SAN JOSE PINULA, Guatemala (Reuters) - A fire tore through a home for abused teenagers and children in Guatemala, killing at least 21 girls on Wednesday after some residents set mattresses ablaze following an overnight attempt to escape from the overcrowded center, police said.
A crowd of relatives, some wailing with grief, gathered outside the government-run Virgen de Asuncion home for youths aged up to 18, in San Jose Pinula, 25 km (15 miles) southwest of the capital, Guatemala City.
Local hospitals reported at least 40 others being treated for burns.
The blaze started when a group of young people who had been isolated by authorities after a riot and an escape attempt at the center on Tuesday night set fire to mattresses, said Nery Ramos, head of Guatemala’s national police.
Authorities were investigating whether those who started the blaze were the same ones who tried to escape, Ramos added.
“What happened is extremely serious, and even more so for the fact that it could have been avoided,” Anabella Morfin, Guatemala’s solicitor general, told a news conference. “This should never have happened.”
Burnt bodies partially covered in blankets were strewn across the floor of a blackened room in the home, pictures posted to Twitter by the firefighters showed.
President Jimmy Morales declared three days of national mourning, and the government criticized conditions at the home.
Mayra Veliz, secretary general of the attorney general’s office, pledged a transparent investigation into the cause of the blaze. She said a group of disabled girls had been bused to another shelter as detectives scoured the site.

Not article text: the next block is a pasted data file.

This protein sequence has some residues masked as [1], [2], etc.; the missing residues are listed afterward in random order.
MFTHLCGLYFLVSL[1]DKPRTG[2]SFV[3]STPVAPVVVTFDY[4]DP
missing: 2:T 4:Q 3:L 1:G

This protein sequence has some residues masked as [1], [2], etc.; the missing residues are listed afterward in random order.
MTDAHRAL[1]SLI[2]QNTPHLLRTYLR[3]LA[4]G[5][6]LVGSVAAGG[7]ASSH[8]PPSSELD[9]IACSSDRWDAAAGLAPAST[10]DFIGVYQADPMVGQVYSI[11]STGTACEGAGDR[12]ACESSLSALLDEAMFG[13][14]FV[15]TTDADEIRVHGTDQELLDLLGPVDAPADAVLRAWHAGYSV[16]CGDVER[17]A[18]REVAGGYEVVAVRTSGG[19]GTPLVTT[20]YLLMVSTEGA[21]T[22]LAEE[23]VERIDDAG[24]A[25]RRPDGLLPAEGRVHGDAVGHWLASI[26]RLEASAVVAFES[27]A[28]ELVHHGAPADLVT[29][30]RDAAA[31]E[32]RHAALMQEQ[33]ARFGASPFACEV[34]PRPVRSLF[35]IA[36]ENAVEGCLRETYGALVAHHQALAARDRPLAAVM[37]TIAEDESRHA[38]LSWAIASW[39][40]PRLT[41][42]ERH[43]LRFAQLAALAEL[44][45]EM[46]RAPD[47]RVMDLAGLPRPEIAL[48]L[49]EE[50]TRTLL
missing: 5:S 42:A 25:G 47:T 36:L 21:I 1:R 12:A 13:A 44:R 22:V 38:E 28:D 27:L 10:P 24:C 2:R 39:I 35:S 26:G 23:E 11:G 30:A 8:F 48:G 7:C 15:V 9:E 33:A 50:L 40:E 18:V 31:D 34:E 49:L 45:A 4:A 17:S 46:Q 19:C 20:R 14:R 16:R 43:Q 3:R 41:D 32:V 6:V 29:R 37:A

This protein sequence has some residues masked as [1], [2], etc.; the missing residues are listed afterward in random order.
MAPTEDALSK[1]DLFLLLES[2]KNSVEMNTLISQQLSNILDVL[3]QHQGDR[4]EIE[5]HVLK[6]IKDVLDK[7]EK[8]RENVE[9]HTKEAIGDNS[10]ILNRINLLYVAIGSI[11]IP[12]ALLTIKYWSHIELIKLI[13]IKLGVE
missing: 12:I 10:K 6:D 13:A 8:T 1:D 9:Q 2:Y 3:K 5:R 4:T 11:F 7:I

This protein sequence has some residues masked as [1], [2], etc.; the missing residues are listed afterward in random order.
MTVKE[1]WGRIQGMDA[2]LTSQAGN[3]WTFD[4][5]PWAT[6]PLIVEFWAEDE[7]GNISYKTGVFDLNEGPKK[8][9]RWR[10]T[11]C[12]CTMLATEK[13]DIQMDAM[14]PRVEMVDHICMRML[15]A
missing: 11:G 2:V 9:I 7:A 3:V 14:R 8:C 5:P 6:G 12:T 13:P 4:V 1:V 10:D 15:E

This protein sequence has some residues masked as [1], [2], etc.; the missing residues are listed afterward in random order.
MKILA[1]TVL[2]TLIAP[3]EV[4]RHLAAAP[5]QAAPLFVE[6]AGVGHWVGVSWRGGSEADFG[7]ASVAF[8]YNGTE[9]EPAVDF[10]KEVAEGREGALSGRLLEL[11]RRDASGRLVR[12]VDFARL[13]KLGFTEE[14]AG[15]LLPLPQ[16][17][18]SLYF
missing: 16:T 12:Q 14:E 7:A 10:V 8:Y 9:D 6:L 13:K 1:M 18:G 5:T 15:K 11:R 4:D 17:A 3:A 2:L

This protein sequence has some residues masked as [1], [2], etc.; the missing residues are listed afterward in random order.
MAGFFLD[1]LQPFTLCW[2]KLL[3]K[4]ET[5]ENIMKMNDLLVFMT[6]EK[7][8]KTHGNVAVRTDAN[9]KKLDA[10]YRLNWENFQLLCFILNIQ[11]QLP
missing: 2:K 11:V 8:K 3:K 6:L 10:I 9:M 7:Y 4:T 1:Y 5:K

Plagued by Latin America’s worst rates of child malnutrition and street gangs like the Mara Salvatrucha that often prey on minors, Guatemala can be a traumatic place to grow up. Conditions in the Central American nation’s public institutions are often dismal with widespread overcrowding.
On Tuesday night, riot police went in to quell unrest over the home’s conditions. Dozens of residents escaped, but 54 were recaptured and isolated, Ramos said.
The Virgen de Asuncion home has long suffered from overcrowding, with Guatemalan media reporting that more than 500 people were crammed into the center designed to house 400.
Distraught relatives said abuse was common at the center, which is run by the Ministry for Social Welfare, and presidential spokesman Heinz Heimann condemned what he described as the shelter’s open living arrangements.
“It shouldn’t be possible that girls who simply were suffering, that didn’t have any problems with the law, are mixed with young people who have committed crimes,” Heimann said. “This can’t be allowed to continue.”
Domestic worker Alicia Lopez, 50, had been outside the home for hours trying to find out what happened to her autistic 12-year-old son who came to the center with a drug addiction. She said he had been raped there last week.
“I still don’t have information. ... I want justice for him,” Lopez said at the home, which takes in abandoned children as well as victims of abuse and trafficking.
Andrea Palomo told reporters in tears that she had brought her 15-year-old son to the home to discipline him. He told her he was mistreated and complained that gang members there tattooed the children, she said.
Guatemala’s ombudsman for human rights decides whether children are placed in the home and some parents praised it.
Cristina Puac, 59, said her adopted teenage daughter Gladys was placed there for being rebellious and aggressive, and stealing things.
“When I came to see her, everything seemed fine,” she said. “She never complained about anything.”
Additional reporting by Enrique Pretel; Writing by Christine Murray; Editing by Richard Chang and Peter Cooney